The Global Supply Chain Finance Forum (GSCFF) issued a statement against what it says is the bullying and misuse of payables finance programs, a report Wednesday (Aug. 26) from Hellenic Shipping News says.
The GSCFF says there have been too-often reports of suppliers forced to accept terms that are not favorable and with a degree of “bullying” toward small- or medium-sized businesses (SMBs). And other instances have concerned financial disclosures.
When appropriately used, the report says, the programs can engender an optimization of working capital. But that isn’t always the case, according to the GSCFF.
The GSCFF reached several conclusions, including that the SMBs shouldn’t be bullied into joining payable finance programs, as it is a “highly concerning” practice that ignores the balance that can be struck for well-structured finance programs. The report said the best of those programs could often “help buyers and therefore assure the health of the overall supply chain, but also provide prompt access to funds for suppliers on an affordable basis, addressing the systemic SME cashflow challenge.”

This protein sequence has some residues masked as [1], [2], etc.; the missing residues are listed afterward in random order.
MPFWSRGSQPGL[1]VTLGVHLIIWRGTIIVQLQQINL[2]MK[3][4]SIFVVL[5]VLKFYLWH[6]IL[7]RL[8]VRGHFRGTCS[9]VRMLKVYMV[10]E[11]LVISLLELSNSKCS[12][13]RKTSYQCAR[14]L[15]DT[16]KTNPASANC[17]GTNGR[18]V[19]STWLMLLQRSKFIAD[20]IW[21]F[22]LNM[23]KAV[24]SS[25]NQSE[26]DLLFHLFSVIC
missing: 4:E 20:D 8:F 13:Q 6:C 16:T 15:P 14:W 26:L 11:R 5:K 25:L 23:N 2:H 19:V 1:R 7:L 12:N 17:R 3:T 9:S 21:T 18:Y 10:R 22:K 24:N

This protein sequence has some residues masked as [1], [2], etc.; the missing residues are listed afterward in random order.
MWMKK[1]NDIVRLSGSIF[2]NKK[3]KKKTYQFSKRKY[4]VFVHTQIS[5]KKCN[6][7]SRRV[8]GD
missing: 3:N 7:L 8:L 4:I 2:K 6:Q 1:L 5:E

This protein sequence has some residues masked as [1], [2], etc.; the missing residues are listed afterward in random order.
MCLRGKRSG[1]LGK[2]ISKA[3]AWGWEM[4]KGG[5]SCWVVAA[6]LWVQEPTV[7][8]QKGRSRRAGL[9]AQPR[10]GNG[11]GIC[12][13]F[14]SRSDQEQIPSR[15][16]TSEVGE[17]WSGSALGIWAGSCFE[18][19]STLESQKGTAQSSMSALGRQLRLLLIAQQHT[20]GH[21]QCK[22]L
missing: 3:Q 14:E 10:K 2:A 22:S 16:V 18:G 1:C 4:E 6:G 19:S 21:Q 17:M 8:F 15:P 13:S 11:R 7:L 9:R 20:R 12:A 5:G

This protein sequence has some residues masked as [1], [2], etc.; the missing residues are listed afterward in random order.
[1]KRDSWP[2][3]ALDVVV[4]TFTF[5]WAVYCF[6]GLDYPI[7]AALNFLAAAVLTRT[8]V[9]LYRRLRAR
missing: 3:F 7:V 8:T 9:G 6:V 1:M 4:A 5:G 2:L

Suppliers shouldn’t feel an obligation to participate, the report says, as if they don’t need payment urgently, they can go through usual channels and receive payments on their regular due dates.
Negative outcomes from these supply chain finance programs, the report contested, can be avoided by using strong credit analyses of corporate balance sheets before joining one. So there’s no additional liability risk than there would be from any regular buyer and seller relationship.
The report noted that while transparency would be ideal, it also needs procedures to be developed in conjunction with a disclosure from corporates’ finances and coordination with accounting standards bodies. And, the report noted that the COVID-19 pandemic hasn’t necessarily increased supply chain finance risk because banks aren’t quickly withdrawing credit lines.
The group’s report comes after supply chain finance company Greensill warned firms in May not to extend B2B payment terms or risk losing financing.
During the pandemic, the economic volatility has made it more important for corporates and business partners to team up to reduce risk and make transactions flow smoothly.